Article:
Hypocholesterolemia: a blessing or a problem?


  • Athanasios Yalouris Elpis General Hospital of Athens, Greece




We are all accustomed to face serum cholesterol as a potential threat for our health and so wish and try to have its levels as low as possible. So, in clinical practice we are rather indifferent or even satisfied when we find very low serum cholesterol levels -what we can call “hypocholesterolemia- in a certain individual. Is this practice right or it should be reevaluated? Since cholesterol is an important component of all cell membranes and its concentrations affect membrane permeability and fluidity it is highly probable that very low levels of it may disturb some cell functions and participate in the pathogenesis of diseases.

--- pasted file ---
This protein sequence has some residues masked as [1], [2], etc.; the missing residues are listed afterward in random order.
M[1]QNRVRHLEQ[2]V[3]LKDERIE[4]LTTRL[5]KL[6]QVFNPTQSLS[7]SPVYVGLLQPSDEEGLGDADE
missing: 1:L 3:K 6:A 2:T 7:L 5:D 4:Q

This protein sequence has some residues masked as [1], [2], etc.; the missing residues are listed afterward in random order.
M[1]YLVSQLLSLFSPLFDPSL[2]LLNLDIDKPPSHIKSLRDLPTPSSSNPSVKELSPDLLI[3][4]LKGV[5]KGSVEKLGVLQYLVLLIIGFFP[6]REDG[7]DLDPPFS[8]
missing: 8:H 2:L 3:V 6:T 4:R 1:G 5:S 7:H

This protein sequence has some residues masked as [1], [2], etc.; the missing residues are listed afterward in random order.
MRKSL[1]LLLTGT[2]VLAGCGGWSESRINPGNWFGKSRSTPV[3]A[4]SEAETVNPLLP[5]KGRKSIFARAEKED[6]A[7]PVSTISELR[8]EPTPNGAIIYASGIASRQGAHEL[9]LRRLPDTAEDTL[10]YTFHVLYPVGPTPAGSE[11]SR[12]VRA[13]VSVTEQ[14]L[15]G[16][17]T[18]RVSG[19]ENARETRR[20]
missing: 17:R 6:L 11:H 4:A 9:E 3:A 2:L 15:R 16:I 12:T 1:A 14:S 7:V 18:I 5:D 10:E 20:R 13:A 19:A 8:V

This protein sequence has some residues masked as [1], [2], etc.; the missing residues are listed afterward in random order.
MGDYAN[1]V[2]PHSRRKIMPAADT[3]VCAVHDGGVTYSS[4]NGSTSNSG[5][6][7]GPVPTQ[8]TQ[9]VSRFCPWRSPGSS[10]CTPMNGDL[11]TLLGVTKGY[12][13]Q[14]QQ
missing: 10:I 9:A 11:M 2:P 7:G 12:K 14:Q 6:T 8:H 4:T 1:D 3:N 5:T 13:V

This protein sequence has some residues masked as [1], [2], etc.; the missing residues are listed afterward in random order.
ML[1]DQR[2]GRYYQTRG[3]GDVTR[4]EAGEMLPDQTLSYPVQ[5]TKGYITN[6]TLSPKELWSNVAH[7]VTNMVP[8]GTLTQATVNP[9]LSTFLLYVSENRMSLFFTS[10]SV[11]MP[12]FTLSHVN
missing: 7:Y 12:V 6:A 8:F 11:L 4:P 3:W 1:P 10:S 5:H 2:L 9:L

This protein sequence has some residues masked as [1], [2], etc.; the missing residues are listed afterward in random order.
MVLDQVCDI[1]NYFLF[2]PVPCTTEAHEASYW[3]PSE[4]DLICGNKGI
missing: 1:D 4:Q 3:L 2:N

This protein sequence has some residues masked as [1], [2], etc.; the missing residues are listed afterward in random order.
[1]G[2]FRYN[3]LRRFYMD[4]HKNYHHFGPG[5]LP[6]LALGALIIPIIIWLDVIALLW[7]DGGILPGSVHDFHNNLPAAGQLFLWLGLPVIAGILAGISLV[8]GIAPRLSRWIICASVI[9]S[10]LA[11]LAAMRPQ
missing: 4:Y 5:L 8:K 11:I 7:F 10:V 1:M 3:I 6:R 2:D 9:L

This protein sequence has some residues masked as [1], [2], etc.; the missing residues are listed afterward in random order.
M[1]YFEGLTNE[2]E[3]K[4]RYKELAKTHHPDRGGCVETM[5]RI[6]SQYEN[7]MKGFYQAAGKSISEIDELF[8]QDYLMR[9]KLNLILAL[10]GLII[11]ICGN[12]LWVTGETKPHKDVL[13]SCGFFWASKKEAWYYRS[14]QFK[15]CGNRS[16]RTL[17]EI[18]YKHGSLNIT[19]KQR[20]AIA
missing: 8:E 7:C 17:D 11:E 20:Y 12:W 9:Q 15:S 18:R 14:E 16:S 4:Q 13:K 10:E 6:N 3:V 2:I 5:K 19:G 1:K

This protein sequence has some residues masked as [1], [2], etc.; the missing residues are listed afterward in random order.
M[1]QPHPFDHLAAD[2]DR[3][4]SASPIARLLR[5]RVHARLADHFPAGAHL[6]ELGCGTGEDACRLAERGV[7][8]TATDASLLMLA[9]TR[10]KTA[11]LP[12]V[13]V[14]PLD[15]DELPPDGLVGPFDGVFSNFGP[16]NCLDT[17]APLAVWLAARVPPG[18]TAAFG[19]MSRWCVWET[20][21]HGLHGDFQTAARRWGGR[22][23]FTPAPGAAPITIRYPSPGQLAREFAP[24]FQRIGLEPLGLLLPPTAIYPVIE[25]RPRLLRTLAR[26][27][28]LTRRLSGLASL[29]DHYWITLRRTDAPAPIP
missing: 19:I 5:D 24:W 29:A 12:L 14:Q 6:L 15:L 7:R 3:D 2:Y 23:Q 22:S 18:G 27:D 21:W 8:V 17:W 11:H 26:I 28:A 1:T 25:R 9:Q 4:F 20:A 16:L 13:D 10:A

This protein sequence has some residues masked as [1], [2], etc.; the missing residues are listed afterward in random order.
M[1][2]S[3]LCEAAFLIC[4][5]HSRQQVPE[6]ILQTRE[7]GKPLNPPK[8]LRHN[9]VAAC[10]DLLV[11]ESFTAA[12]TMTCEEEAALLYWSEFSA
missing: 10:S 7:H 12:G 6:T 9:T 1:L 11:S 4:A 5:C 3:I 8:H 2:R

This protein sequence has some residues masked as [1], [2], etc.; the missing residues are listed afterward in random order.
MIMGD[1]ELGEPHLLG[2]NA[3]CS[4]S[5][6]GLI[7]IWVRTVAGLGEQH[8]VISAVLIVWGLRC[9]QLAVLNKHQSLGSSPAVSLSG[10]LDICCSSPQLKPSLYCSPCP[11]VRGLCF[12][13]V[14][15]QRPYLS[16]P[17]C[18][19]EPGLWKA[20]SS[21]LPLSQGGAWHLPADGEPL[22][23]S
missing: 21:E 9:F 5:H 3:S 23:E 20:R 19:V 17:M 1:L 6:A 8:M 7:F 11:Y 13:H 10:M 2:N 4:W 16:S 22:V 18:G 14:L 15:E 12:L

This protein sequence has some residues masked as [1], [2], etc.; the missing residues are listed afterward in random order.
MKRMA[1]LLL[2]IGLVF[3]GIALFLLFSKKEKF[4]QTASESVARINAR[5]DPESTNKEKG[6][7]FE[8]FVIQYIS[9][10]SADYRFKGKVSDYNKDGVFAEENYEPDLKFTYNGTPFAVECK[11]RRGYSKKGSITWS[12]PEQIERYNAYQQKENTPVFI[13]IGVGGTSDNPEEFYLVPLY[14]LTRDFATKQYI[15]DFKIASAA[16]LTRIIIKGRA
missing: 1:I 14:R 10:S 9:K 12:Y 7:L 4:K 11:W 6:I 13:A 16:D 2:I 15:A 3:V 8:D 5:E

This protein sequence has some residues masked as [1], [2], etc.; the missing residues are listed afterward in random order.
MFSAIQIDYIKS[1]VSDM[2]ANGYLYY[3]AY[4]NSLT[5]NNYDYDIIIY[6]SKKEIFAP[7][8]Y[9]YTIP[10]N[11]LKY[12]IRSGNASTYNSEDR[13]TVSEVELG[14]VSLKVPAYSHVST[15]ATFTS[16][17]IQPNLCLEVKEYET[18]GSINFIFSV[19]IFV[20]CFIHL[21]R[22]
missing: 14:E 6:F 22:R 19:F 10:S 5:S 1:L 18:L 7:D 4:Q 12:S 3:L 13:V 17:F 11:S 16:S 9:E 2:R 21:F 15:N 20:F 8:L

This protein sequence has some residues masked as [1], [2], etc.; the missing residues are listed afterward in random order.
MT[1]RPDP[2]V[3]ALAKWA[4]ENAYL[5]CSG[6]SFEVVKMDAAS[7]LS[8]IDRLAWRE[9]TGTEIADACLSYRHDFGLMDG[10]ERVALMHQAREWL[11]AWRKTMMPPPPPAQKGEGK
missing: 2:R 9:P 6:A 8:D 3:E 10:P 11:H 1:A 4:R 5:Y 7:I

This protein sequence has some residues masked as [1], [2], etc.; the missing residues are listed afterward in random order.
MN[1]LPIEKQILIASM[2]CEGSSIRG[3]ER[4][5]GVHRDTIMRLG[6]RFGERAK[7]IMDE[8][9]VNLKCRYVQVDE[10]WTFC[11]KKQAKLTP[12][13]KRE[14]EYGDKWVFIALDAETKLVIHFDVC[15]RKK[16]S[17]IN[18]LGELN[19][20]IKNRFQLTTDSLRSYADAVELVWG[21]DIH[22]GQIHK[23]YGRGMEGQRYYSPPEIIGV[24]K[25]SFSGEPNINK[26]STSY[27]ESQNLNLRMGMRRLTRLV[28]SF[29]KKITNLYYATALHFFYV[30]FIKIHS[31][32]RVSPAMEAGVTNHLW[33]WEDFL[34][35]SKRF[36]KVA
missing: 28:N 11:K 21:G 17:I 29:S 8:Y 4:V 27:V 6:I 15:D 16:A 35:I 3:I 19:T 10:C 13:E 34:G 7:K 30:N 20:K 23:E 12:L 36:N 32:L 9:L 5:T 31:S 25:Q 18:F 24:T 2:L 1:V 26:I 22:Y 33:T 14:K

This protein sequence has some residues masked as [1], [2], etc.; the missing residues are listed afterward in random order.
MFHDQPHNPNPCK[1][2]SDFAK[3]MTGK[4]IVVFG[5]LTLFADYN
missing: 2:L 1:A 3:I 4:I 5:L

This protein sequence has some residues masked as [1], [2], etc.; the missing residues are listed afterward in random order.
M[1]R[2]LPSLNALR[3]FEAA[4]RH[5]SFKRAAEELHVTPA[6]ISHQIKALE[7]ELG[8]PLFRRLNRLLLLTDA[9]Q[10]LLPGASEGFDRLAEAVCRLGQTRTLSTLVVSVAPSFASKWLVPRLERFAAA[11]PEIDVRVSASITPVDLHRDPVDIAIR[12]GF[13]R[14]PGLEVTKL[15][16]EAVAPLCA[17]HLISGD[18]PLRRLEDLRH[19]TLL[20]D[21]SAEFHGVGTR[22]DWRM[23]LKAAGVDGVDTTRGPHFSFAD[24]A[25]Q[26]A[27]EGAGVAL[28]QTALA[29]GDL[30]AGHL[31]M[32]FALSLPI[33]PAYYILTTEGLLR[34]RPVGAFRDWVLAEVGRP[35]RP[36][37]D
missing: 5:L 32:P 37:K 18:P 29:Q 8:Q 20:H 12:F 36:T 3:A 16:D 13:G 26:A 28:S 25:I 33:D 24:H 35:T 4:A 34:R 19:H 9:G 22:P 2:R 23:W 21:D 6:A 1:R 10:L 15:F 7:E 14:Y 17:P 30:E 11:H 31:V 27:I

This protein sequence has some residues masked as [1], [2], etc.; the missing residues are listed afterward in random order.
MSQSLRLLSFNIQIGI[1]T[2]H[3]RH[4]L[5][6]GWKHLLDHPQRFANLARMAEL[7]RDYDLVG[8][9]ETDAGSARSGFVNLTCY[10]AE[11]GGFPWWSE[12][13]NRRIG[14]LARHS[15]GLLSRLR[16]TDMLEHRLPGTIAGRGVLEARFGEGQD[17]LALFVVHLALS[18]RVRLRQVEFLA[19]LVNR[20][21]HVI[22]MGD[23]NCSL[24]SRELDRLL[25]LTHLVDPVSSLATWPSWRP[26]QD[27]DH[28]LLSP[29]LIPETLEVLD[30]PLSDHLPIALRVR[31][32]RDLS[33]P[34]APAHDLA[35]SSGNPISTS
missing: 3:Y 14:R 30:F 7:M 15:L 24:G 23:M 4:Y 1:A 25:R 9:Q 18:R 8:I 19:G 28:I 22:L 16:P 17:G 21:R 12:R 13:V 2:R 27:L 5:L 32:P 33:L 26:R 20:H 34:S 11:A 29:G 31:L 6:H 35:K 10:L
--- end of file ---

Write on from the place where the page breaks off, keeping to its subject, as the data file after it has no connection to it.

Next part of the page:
Let’s start with a definition of the term, although this is not generally accepted. It can be described as a serum total cholesterol level under the fifth percentile of a general population adjusted for sex and age.1 In a less complicated manner it can be defined as less than 115 mg/dl.  In a study of 7,000 healthy blood donors, a percentage of 7,8% were found to meet the criteria for hypocholesterolemia.

Hypocholesterolemia may be congenital or acquired. Congenital conditions are either combined with low LDL- (low density lipoprotein) or low HDL- (high density lipoprotein) cholesterol levels.

Author Biography

Athanasios Yalouris, Elpis General Hospital of Athens, Greece

Specialty: IM